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Saturday, 18 January 2014

bucking cows

 I don't want to harp on about the weather and all the rain we are still having so I've posted up another picture of hyacinths as they seem so cheering. The two on the outside with Miss Saigon in the middle. are called Woodstock. And with Woodstock in mind- and all the rain - as Beezle and Bob Dylan would say

Come gather round people
wherever you roam
Admit that the waters
Around you have grown.
Accept it that soon
you'll be drenched to the bone.

 My seed packets have arrived for the annual display. I'm going to try planting up a pink meadow for a client, using these Cosmos double click Cranberry flowers and some lovely pale pink dahlias. I should really get going and start sowing the seeds but it's so grim outside that if I were a seed I'd rather remain in the packet - even if I were going to be put on a heated bench in a cold greenhouse.
It's raining in the house now too as there's a leak in the glass roof.

I jet skied down the road the other day in my car to encounter a pair of laughing cows who had escaped from a neighbouring field. They looked so funny, just like a pair of naughty school girls. A wearied looking youth in large waders was trying to get them back in the field but they would have none of it and they snorted and bucked together as if joined at the hip. I was tempted to get out and wave my red cloak that I keep on the back seat but fortunately a car came the other way and they were sandwiched between the two of us. They were returned to their field, their heads lowered with remorse, looking as if they'd just been caught having a quick fag behind the bike sheds.
This gives rise to my proverb of the week.
"He's all hat and no cattle."
 Prince Pocket trying out his superiority on an Ugg boot in his newly proclaimed principality.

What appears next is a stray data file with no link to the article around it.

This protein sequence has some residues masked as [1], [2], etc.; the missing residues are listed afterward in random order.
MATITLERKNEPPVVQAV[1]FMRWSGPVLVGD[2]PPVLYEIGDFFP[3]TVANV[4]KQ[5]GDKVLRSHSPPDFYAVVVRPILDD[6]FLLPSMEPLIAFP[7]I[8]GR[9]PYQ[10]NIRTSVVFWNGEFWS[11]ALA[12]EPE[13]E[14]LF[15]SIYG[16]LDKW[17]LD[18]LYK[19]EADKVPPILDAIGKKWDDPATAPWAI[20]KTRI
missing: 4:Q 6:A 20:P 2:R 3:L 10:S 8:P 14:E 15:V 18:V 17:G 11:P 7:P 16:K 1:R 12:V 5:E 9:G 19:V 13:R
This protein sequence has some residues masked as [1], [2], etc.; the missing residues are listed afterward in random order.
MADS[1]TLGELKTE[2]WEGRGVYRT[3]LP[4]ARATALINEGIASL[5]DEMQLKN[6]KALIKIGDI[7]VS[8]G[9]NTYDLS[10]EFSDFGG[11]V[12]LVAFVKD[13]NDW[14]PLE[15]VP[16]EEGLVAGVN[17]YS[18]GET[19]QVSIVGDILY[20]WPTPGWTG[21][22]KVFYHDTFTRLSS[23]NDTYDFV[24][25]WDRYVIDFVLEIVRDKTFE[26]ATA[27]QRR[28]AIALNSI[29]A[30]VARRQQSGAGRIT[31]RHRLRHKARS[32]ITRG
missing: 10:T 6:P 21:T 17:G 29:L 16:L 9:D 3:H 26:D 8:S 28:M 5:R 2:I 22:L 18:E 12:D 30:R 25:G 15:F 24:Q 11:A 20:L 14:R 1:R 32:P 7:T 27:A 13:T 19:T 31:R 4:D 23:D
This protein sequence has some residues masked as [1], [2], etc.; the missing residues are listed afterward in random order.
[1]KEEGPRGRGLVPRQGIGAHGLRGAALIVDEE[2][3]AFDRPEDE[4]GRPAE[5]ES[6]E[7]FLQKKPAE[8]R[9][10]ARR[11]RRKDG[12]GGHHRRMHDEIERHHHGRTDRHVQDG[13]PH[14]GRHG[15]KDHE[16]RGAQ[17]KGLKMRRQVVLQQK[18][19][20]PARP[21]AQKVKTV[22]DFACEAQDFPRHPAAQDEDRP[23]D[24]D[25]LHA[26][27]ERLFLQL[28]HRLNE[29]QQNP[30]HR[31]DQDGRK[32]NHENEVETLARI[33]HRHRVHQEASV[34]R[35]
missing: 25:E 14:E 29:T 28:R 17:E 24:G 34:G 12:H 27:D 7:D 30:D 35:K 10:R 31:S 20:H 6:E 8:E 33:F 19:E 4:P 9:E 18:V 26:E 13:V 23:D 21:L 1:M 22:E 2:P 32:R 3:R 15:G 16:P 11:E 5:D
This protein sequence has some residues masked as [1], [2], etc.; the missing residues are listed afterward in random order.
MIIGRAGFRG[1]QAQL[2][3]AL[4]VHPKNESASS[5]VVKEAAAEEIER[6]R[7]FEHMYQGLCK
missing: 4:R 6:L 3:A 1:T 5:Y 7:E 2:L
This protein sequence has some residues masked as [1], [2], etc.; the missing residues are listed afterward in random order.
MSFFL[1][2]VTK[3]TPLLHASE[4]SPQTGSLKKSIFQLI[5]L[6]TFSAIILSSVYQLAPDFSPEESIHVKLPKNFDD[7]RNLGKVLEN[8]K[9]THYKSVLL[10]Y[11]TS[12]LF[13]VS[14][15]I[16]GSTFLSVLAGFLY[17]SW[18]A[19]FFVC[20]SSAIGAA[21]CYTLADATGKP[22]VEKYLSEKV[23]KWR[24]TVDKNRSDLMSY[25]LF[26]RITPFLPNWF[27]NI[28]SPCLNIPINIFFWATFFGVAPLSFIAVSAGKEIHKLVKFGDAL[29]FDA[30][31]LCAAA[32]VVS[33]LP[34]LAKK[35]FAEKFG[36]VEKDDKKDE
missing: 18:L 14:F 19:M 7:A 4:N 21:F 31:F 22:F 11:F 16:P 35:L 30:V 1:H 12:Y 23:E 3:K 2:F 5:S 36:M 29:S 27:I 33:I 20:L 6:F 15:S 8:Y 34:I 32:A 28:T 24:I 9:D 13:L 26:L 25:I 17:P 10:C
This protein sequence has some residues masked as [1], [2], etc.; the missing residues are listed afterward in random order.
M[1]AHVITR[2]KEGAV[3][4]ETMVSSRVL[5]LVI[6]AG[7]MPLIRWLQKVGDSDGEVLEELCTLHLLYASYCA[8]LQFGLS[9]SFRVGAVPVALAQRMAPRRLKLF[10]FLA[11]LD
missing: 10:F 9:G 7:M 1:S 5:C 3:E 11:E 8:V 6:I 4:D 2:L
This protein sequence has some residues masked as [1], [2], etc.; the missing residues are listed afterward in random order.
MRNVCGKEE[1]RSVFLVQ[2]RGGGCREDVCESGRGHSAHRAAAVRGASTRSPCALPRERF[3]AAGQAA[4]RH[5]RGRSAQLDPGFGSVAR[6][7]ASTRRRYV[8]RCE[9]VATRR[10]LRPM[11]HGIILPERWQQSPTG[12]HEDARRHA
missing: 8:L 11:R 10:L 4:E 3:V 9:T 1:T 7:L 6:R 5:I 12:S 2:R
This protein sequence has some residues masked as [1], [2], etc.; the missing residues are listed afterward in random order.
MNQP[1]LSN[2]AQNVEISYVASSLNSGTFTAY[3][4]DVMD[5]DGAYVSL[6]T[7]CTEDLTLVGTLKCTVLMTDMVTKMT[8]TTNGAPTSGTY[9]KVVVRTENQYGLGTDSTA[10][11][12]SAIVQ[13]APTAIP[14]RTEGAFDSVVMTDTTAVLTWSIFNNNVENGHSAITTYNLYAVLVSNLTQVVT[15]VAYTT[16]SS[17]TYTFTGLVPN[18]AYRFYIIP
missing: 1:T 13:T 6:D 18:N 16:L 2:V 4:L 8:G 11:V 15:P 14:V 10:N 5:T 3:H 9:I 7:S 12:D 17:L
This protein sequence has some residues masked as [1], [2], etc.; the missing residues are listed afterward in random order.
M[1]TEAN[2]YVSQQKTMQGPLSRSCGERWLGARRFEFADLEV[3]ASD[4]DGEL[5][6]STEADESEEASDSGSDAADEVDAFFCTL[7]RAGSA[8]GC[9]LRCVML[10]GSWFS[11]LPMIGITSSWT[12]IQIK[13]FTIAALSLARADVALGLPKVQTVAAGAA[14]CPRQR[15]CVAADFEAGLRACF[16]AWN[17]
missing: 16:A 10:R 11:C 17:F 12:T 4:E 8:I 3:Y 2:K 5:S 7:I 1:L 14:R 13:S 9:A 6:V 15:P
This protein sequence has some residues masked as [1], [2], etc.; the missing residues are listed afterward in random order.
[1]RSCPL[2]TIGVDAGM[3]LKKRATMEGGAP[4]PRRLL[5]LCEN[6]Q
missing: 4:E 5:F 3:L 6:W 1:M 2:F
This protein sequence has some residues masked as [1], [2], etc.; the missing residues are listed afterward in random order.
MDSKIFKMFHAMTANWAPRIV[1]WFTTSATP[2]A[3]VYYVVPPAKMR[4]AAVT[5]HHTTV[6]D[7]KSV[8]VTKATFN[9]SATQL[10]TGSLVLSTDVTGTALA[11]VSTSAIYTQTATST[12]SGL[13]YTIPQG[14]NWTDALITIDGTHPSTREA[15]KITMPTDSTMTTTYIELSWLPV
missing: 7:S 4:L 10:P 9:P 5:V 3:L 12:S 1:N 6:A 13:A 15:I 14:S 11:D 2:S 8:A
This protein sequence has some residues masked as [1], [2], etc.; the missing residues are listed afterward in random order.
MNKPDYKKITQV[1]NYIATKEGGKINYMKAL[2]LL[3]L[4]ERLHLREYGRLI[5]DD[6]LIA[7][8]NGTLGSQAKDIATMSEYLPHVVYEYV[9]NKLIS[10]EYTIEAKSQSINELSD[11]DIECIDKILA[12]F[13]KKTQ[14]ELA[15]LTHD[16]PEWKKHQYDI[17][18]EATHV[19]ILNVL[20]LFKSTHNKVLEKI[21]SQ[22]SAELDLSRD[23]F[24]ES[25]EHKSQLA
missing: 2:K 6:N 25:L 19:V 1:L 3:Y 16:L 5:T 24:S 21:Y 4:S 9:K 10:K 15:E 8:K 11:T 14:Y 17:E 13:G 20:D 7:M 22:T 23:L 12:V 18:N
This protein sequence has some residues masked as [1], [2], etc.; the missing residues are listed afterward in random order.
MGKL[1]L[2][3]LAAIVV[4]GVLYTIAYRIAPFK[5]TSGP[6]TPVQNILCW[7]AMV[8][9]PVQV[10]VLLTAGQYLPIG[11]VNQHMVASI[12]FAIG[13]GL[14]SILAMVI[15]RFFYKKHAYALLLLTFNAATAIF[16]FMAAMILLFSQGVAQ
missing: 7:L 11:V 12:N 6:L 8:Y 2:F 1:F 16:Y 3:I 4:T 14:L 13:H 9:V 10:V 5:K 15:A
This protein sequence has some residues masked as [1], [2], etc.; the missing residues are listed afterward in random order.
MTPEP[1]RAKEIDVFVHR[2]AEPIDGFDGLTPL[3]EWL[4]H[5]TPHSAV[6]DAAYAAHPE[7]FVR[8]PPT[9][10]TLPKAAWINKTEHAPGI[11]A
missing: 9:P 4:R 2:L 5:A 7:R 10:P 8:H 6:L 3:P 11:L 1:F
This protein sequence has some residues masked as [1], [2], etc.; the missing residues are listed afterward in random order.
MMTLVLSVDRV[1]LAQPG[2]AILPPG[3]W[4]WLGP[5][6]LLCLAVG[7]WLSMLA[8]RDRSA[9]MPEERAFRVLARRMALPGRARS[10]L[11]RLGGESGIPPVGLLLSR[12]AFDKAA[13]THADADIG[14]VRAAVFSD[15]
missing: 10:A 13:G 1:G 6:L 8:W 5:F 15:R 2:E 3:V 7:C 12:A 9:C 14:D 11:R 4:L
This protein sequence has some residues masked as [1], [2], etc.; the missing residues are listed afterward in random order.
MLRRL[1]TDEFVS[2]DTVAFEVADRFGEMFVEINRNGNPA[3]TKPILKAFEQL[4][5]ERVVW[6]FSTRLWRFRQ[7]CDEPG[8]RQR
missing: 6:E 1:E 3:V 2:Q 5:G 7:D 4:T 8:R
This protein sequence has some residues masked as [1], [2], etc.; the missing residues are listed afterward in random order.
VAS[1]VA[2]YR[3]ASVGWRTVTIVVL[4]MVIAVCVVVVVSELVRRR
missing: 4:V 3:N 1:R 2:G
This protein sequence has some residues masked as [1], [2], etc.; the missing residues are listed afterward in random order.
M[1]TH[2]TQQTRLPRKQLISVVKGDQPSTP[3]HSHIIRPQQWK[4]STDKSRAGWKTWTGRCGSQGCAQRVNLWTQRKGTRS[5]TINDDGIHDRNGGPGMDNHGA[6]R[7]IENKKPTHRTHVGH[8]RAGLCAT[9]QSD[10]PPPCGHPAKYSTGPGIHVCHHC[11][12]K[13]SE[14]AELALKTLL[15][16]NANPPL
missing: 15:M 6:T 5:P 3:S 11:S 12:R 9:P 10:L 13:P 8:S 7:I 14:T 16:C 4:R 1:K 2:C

Nancy hoping Prince Pocket will think she's a film star and later propose to her.

You can tell not much has happened in the Ark this week.

Thursday, 9 January 2014

A New Year post.


The first of the hyacinths are beginning to open to wish us all a Happy New Year
Hyacinth Miss Saigon
 And the amaryllis(Papillio below) is still holding on with its late Christmas cheer. It sends up two magnificent shoots and then that's it. However you try and care for it it'll only return next year with a lot of strapping leaves and no flower shoots. I guess if you're that beautiful you can get away with it.
 The white one below- Everest- is aptly named. It towers skywards, sending out several flower shoots at the same time - will repeat the whole thing and with luck - will climb again the following year.
 We had a Christmas visitor this year - Sam - who insisted on wearing his new Christmas jumper all the time. He generously let Beezle have a go because sometimes Beezle looks like a shivering sort of dog - but it was too tight under the armpits and made Beezle look a little like Noel Coward trying to walk without slipping.
 The weird thing was that Sam became obsessed with the picture of the Black Cat in the kitchen and stood in front of it for hours barking loudly and wagging his tail. He ignored the real black cat we have (Nancy) and kept returning to the tin sign.
 Pixie thought he was daft.
 Along with most of the south of England we have had rains and high winds for weeks now. Though we live on a hill and therefore unlikely to ever be flooded apart from by a burst pipe, we have become a little island. At the bottom of the roads on both sides lie enormous lakes of water, so for a while we were marooned. At one time both of these had cars floating in them. Pocket has declared it a Principality and I might build an Ark. After all we have two of most things - two horses, two dogs, two cats, two children, ......
Pocket (quarter Bengal) thinks he'll be safer in a basket should the water rise.
The river in the valley normally runs at the bottom of the field the horses are in  but now it has burst its banks and is over the top of the fence posts. The water is now flowing fast half way up their field and the swans are back again swimming around their hooves.  Fortunately the field goes uphill and they still have plenty to EAT.


With the floating fields in mind here is a small extract from Dylan Thomas's A Winter's Tale in Deaths and Entrances.

In the far ago land the door of his death glided wide,

And the bird descended.
On a bread white hill over the cupped farm
And the lakes and floating fields and the river wended
Vales where he prayed to come to the last harm
And the home of prayers and fires,  the tale ended.